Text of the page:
When asked why he was drawn to Smart Products, Gomez said, “I like Smart’s machinery. I can call Ken when I have problems, and he is always glad to help me. We have developed a strong relationship. I like working with one dependable supplier for machines and advice when I can. This relationship with Ken and Smart Products has worked well for me. I am still learning about the pallet industry. It is important for me to understand where I can go in order to map out where I want to go.”

                Gomez relies upon Bernie Saw and Supply for its saw blades for both its dismantlers and trimsaws.

                R & E uses a Baker single-head resaw with a turn around to resaw cants that it buys because some customers want new pallets built from new lumber, or R & E needs to cut new lumber at times. The company cuts its cants to length and then resaws them on its Baker.

                A single-head notcher offers the flexibility to be able to notch when needed without having to make a significant financial investment.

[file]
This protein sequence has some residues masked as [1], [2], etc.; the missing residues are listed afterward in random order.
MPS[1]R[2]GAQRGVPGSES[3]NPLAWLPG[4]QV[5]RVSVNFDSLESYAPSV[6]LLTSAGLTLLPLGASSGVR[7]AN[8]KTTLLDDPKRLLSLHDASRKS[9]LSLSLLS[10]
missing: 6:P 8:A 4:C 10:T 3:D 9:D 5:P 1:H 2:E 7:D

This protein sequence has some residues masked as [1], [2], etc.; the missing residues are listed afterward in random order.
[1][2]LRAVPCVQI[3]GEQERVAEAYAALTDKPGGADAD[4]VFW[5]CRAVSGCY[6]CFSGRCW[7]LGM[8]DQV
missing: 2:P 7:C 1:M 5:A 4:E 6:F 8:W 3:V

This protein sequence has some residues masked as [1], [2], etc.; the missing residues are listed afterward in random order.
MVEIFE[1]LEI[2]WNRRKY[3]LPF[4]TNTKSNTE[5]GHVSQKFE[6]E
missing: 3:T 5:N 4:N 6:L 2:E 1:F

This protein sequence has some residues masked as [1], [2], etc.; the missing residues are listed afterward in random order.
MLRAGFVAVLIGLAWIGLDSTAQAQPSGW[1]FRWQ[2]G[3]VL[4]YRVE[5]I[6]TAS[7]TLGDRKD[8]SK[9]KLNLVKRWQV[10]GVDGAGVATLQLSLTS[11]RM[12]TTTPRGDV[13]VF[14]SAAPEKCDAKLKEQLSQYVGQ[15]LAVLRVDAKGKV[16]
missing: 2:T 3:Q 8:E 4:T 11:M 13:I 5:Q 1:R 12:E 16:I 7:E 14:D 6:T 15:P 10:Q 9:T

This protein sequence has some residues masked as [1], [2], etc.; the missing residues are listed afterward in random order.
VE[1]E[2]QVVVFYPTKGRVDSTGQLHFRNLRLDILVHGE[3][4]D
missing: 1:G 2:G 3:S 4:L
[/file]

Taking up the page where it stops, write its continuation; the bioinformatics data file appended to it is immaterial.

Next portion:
Another part of the building houses tables for assembling and repairing pallets as needed. At this time R &E doesn’t have a nailing machine, but it is keeping its options open to look into buying a small nailing machine in the foreseeable future. For the present it is  doing assembly and repairs using hand nailers. New Supplies, which services the market in and around Chicago, supplies the nailing tools and fasteners for R & E Pallet. It currently uses seven tables for GMA repairs and three tables for other sizes. A second possibility for future mechanization might include pallet stackers. Currently, R & E hand stacks pallets that are then moved by forklifts from  the tables to inventory or a loading dock for shipping.

                One of the recent changes at R & E was adding heat treating to its product options about a year ago. R & E has a Kiln Direct treating chamber. Like many pallet companies, R & E reports having a very good relationship with the Kiln Direct team.  Export Wood Packaging Inspection Service certifies R & E’s heat treating. At this point, the company is heat treating in the neighborhood of ten loads a month.